He stopped and fixed each of them in turn with his shiny red eyes.
“You all, my staff, and I will eventually generate a 52-card pack of lies for the public about whatever the fuck happened out there, just because we can’t let them know that the elite, quiet professionals of Special Forces were about as organized and professional as a pack of sewer rats trying to gang-rape a cat. But I warn you now. Right fucking now. Do not fucking lie to my G-2, gentlemen. I want to know exactly what in the motherfucking hell happened out there. And I will find out, or J.C. never hung on a motherfuckin’ cross!” He paused again for a beat. “That is all.” He pivoted, stomped out, and slammed the door behind himself so hard that the whole room shook.
“At ease,” Major Dean said when Colonel Thomas was gone. “Stack your shit the best you can. I’m sorry about Dale and Pollard.”
July 14, 2010
0640 — Local
That morning, two dining room waiters were trying to keep up with orders at the Intercontinental Hotel. Virden and Peanut were shoveling in bread, fruit, and eggs near the pool. Connie was just joining George and Rosemarie at a table for four, all the reporters looking freshly showered, though last night’s martinis had burst half the vessels in Connie’s eyes. They all glanced over at Gaston. He was dunking a baguette in sweet coffee and talking to two men at his table, European by the looks of it. Gaston’s phone went off in his front trouser pocket with a rooster crow ringtone, and he broke off his conversation to answer it.
July 14, 2010
0645 — Local
Sergeant Barber leaned over Major Carroll’s shoulder. His office door was open. He alternated between scowling at his laptop monitor and typing furiously. The afternoon press briefing had injected a sense of urgency into the entire staff.
“Not ‘three Taliban,’” she suggested. “Sounds too minimal. Try ‘several Taliban’ . . . no, ‘the entire formation of Taliban was killed during the engagement.’”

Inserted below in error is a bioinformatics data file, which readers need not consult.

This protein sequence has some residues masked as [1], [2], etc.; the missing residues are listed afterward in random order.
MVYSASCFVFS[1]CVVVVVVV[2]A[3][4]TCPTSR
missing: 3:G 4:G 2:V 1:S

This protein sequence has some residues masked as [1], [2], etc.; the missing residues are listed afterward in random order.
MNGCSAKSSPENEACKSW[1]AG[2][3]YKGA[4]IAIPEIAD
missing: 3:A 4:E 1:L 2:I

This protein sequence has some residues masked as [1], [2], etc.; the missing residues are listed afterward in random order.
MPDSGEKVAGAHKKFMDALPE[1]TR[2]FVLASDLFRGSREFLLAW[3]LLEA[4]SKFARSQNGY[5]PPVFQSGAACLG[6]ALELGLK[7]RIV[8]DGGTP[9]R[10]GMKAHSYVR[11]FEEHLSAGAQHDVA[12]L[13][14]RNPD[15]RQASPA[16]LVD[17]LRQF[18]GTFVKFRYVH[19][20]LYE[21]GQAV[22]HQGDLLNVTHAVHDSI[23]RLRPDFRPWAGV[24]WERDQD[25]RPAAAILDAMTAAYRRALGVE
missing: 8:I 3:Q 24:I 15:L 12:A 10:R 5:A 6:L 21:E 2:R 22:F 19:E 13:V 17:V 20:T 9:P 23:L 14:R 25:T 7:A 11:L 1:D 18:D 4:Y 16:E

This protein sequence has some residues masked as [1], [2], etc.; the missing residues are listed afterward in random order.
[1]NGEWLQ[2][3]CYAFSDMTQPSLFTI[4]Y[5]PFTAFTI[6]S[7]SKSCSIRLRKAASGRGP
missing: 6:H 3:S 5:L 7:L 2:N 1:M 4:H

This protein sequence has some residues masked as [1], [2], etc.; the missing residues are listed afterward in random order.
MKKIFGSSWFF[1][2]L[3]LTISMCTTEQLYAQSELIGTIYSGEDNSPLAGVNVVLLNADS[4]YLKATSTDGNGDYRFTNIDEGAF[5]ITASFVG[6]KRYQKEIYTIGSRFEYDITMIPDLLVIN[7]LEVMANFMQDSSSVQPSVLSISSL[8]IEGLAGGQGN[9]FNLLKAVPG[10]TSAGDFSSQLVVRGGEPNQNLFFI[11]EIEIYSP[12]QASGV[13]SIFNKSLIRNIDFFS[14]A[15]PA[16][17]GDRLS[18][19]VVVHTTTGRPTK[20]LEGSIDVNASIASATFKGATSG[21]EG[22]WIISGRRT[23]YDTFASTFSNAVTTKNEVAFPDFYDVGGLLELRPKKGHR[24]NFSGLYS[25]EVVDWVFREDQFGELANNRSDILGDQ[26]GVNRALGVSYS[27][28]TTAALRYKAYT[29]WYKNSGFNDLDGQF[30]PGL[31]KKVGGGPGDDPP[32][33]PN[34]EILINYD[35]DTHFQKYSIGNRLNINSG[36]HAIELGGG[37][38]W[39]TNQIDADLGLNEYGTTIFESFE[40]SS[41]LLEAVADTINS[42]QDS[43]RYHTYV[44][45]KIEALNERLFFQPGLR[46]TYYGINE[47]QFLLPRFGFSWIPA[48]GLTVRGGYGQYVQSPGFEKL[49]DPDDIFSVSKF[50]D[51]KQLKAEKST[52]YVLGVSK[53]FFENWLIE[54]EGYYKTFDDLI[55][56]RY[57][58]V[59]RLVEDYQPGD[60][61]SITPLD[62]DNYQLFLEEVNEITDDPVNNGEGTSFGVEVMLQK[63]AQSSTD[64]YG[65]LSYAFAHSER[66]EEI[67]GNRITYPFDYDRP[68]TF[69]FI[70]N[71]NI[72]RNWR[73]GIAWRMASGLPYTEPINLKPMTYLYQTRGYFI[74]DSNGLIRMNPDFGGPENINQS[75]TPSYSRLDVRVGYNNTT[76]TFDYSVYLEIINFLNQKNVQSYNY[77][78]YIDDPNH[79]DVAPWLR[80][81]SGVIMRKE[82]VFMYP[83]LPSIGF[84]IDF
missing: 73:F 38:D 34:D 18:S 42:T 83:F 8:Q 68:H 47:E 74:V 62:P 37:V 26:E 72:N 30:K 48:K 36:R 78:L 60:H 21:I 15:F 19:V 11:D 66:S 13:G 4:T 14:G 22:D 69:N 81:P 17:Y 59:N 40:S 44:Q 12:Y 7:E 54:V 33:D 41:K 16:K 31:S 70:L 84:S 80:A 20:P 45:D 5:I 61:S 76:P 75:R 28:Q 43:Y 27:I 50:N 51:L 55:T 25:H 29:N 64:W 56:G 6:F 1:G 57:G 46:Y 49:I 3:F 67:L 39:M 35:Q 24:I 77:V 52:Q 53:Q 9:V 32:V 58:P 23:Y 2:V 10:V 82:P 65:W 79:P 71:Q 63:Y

“What if they ask how many?” he quizzed her.
“More than a dozen, our detachment was forced to break contact, so the exact number is still unclear. We’re still reviewing the mission.” His fingers danced over the keyboard.
“That’s good,” he said, risking a brief but affectionate glance, then resumed his typing.
“When did you realize he was gone?” Major Dean had released the rest of the team, but he was still interrogating Woof in the stuffy, little debriefing room. Dean had brought in two chairs, and they sat across the table from one another. Woof was ragged with exhaustion, his eyes hollow and sandy.
“I keep tellin’ you, sir, I’m not sure. I mean, he told me to cover our approach into the ORP. He went to twelve o’clock . . . or so I assumed. After a few minutes, it got really quiet.”
“How long? How long before you discovered he was missing?”
“I don’t know, sir. When I called Captain Bob . . . Captain Dunny. Maybe an hour, maybe less.”
“No other noises? No suspicious noises?”
“Sir, he was just fucking gone. I ain’t never seen no shit like this.”
“Do you think he was captured?”
“How the fuck . . . sorry, sir. I have no idea. I was with someone, then I was alone. Out there!” He pointed toward a low sky. “I was all alone in the middle of fucking Afghanistan. At night! Scariest three hours of my life, sir.”